Michael Totten

The Lure of Destruction

The Washington Post says Mt. Rainier is far more dangerous than we knew. My first reaction: excellent. Only later did I think yikes.
I can see the mountain from my office in Portland. It’s bigger than you think.
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Shelly and I drove 1,000 miles along the Andes range in Chile last December. And we didn’t see a single mountain as massive. Nor did we see a place so wracked with violence as the ground around Rainier.
The drive to the mountain is spooky. The land is shot through with gouges cut by eruption flows. Snow-covered ridges, themselves as tall as mountains, thrust straight up from the ravines. Rainier itself is incomprehensibly huge. Three miles tall and many miles wider, it looks to the eye the size of a planet. Red and yellow pools burble along the trails around the lakes. At the foot of the mountain I saw a grove of evergreens sprayed with rust-colored minerals that had exploded out of the ground. The mountain is rotting from within. Unfelt earthquakes roll beneath the ground on a regular basis.
It grumbles. It stirs. And it moves.
I was nine years old on May 18, 1980 when I sat on the roof of my house and watched Mt. St. Helens go mad. The apocalyptic explosion packed thousands of times the force of the Hiroshima bomb. I was 100 miles away in Salem, and the eruption was a gray silhouette painted in ash on the horizon. The sound wave thundered into downtown Portland, arced over my sleepy town, and hit the ground an hour south in Eugene. I heard the cries of birds and the soft roar of traffic, but people in Eugene said it sounded like war.
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I was lucky I was a child. If it happened ten years later I would have driven straight toward ground zero. Only the police or the army could have kept me away. I needed to see the mayhem up close; the mudslides, the ash cloud, the terrible black sky that one survivor said looked like Hell.
A few years later my dad put me and my brother in the car and we drove toward the mountain to the end of the road. Halfway between I-5 and the crater the highway was blockaded by a chain-link fence with a stern government warning to stay the hell out. Danger lie ahead. The air was hot and sticky and close. I felt an electrical charge. I imagined myself scaling the fence so I could walk the rest of the way, ducking from government helicopters that surely (or so I imagined) kept a watchful eye on the criminally adventurous and the stupid.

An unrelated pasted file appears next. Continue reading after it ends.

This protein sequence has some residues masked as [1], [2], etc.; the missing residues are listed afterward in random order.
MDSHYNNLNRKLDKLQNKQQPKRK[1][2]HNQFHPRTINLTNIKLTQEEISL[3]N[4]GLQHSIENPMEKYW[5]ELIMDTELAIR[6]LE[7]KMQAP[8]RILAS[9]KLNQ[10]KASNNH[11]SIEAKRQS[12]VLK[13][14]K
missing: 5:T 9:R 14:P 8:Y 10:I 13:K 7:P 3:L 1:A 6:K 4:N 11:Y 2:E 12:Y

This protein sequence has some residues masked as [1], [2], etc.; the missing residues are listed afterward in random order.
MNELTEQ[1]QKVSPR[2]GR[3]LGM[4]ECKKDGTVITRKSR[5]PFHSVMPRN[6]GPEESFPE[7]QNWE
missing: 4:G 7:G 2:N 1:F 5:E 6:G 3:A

Later they opened it up. The mountain was supposed to be safe, which also meant it was boring. But at least we could see what had happened.
We drove through a vast dead fireplace. The flame was out, the ashes cold. The ancient forest was blown down. Hundreds of thousands of stately firs were reduced to entombed gray logs. The earth was a moonscape of ash. And we were still far from the mountain.
I would have driven this far, I thought, if I were old enough to drive on the day that it happened.
I’m glad to be alive, of course, but part of me feels cheated as though I had slept through it.
Our horizon is a skyline of mountains. Mt. Hood watches over Portland like a sentinel. It looks grumpy and tired in summer, and is a shimmering white jewel in the winter. Every couple of years it throws tantrums and fits. The geologists say to watch out, and the local papers blow it all out of proportion. I think the journalists want the mountain to blow.
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I don’t want it to blow. Towns would be annihilated. Portland’s easternmost suburbs are in danger. I can’t wish death and destruction on my community. But it sure would be interesting, at least in the sense of the Chinese curse. Payback time for my nose-bleeder seats back in ‘80. Mt. Hood is right at my door. I could watch the pyroclastic flow down the side of the mountain. I could hear the primordial roar and feel the blast in my bones.
My wife and I will visit Guatemala this winter. The old colonial capital of Antigua nests in a valley between three volcanoes. One of them, Volcan Pacaya, is constantly active. A wisp of smoke is a nearly permanent feature, and lava sometimes streams down the sides. From the city at night you can see it glow red from the fire. I’ll rent a car, or I’ll take the chicken bus, and I will get as close to that mountain as the roads will allow. Brave tourists can pay a guide to take them up top. Sometimes they flee in terror, and sometimes they die. I’ll need my wife to keep me from scaling its walls.
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(Photo copyright Quetzal Adventures.)